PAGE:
Yusuff, Hakeem; Zochios, Vasileios (22/07/2023)
    The right ventricle (RV) is intricately linked in the clinical presentation of critical illness; however, the basis of this is not well-understood and has not been studied as extensively as the left ventricle. There has been an increased awareness of the need to understand how the RV is affected in different critical illness states. In addition, the increased use of point-of-care echocardiography in the critical care setting has allowed for earlier identification and monitoring of the RV in a patient who is critically ill. The first part of this review describes and characterizes the RV in different perioperative states. This second part of the review discusses and analyzes the complex pathophysiologic relationships between the RV and different critical care states. There is a lack of a universal RV injury definition because it represents a range of abnormal RV biomechanics and phenotypes. The term "RV injury" (RVI) has been used to describe a spectrum of presentations, which includes diastolic dysfunction (early injury), when the RV retains the ability to compensate, to RV failure (late or advanced injury). Understanding the mechanisms leading to functional 'uncoupling' between the RV and the pulmonary circulation may enable perioperative physicians, intensivists, and researchers to identify clinical phenotypes of RVI. This, consequently, may provide the opportunity to test RV-centric hypotheses and potentially individualize therapies.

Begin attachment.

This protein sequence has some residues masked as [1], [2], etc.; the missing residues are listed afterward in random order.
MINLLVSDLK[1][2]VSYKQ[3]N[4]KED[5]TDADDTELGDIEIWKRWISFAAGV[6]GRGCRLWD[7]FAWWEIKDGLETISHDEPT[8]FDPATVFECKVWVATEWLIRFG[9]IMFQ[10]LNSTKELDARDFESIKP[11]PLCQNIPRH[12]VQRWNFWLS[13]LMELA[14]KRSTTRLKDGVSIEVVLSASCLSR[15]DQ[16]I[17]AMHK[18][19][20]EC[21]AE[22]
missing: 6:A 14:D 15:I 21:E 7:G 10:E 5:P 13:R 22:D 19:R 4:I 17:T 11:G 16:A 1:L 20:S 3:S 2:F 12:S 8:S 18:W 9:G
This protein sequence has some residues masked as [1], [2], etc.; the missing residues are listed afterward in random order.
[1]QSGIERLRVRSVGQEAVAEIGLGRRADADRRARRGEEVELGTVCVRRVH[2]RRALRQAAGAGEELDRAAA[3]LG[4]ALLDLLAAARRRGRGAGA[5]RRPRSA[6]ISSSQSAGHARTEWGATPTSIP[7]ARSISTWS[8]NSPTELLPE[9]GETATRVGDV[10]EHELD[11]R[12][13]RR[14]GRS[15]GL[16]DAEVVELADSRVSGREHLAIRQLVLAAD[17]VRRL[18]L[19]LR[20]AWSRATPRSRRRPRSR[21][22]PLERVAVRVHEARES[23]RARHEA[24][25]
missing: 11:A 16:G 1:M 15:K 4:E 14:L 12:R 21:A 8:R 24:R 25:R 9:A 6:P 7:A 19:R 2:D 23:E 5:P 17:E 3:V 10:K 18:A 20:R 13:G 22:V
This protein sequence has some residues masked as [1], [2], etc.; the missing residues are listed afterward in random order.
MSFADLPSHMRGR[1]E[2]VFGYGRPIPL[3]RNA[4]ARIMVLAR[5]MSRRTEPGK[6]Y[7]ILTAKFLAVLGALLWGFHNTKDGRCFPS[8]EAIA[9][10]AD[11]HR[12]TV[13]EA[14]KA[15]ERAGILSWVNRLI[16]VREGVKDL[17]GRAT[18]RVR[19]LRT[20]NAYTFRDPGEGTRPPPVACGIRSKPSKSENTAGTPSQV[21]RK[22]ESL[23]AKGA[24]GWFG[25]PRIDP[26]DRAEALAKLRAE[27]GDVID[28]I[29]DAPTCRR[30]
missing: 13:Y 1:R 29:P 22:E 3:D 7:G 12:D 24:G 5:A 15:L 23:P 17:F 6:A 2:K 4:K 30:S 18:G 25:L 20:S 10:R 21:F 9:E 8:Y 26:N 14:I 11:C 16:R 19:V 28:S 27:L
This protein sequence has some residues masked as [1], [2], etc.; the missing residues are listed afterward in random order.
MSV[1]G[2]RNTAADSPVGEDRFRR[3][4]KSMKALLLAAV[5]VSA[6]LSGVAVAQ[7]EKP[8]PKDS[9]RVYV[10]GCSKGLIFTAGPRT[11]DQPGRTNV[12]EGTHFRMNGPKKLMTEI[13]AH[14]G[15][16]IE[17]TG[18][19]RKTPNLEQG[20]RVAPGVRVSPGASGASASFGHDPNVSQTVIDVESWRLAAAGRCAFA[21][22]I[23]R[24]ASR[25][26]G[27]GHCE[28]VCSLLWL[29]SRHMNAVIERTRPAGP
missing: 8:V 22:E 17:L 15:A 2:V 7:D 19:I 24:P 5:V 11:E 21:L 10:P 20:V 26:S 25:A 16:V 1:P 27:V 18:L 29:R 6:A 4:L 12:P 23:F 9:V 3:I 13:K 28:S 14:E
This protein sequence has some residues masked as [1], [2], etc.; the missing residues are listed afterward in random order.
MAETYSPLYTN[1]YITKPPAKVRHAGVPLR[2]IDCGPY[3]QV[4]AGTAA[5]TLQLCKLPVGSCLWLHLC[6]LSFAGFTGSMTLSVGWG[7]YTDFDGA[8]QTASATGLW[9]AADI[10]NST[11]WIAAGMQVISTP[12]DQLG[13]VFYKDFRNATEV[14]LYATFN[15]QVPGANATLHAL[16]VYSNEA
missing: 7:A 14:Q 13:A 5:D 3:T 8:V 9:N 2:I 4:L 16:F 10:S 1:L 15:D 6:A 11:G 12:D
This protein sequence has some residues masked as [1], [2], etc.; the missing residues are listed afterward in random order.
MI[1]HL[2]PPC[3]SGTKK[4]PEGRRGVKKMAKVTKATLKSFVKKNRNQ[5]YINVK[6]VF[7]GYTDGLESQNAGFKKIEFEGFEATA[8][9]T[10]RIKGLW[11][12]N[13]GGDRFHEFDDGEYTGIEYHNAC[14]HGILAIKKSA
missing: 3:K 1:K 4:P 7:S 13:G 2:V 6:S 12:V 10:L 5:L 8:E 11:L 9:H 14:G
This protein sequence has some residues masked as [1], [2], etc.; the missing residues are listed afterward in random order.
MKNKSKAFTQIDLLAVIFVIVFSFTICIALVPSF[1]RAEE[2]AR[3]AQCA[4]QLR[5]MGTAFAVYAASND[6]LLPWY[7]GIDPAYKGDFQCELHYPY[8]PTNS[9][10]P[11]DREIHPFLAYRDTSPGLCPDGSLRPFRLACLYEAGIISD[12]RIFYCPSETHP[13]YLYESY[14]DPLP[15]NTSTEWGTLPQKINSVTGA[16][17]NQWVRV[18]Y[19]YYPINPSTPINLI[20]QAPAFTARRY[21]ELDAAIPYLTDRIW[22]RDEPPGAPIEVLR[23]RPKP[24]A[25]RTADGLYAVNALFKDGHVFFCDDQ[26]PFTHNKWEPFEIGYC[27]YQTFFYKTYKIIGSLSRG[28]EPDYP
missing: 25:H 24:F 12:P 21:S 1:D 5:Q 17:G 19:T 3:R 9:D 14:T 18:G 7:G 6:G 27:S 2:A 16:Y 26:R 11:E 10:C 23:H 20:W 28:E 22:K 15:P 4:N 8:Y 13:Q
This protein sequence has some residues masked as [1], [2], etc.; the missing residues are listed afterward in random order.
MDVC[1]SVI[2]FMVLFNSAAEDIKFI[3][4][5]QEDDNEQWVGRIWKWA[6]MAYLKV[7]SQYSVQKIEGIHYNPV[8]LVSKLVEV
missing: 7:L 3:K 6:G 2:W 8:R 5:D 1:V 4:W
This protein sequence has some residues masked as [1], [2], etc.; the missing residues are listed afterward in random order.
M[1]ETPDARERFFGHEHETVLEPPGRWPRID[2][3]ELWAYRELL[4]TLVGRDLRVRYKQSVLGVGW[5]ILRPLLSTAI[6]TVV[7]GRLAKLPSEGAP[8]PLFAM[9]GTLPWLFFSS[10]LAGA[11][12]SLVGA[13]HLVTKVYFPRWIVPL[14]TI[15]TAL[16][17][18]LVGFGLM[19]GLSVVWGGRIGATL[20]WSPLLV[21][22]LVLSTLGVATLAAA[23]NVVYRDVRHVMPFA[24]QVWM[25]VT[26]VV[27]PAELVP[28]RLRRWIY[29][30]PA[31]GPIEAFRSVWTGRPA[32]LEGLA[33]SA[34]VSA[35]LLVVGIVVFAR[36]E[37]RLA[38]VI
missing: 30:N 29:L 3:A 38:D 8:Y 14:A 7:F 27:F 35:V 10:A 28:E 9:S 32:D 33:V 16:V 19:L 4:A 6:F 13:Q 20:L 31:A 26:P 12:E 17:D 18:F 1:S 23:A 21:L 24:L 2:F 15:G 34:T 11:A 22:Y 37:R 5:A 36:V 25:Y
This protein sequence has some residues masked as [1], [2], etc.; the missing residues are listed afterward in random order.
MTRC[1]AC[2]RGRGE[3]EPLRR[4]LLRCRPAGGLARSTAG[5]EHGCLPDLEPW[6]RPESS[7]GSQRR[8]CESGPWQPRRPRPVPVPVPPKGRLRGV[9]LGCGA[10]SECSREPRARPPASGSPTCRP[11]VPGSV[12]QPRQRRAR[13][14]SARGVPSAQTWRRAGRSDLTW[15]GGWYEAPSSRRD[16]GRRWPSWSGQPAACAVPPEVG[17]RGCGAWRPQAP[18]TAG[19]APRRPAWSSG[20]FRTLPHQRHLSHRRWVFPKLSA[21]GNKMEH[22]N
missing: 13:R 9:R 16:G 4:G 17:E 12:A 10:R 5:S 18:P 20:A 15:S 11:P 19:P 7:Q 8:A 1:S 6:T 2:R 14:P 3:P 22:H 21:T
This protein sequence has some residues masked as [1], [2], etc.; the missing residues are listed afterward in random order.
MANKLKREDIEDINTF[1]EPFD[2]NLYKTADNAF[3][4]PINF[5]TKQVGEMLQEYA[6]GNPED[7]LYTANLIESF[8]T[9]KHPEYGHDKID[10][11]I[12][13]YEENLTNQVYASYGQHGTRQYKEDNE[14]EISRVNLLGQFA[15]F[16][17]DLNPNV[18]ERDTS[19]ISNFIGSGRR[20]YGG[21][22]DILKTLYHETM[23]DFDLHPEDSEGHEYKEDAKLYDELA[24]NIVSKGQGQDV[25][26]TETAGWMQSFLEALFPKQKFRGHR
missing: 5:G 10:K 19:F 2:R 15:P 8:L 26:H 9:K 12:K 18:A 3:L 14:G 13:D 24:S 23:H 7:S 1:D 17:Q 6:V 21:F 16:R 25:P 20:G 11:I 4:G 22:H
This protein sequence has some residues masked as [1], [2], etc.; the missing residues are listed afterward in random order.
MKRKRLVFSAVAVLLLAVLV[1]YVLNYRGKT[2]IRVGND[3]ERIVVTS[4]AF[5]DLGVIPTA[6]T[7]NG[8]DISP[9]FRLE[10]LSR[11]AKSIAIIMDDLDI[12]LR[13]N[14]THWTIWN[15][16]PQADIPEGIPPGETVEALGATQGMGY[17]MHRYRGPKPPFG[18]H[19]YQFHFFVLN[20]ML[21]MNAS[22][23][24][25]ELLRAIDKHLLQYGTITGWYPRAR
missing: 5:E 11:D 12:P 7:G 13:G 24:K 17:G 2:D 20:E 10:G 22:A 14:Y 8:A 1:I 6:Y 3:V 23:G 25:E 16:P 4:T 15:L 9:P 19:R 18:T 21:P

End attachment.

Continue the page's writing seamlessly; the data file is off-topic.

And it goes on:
• Anesthetic challenges of pregnant obesity women

    Knight, Georgia; Mushambi, Mary (2023-08-11)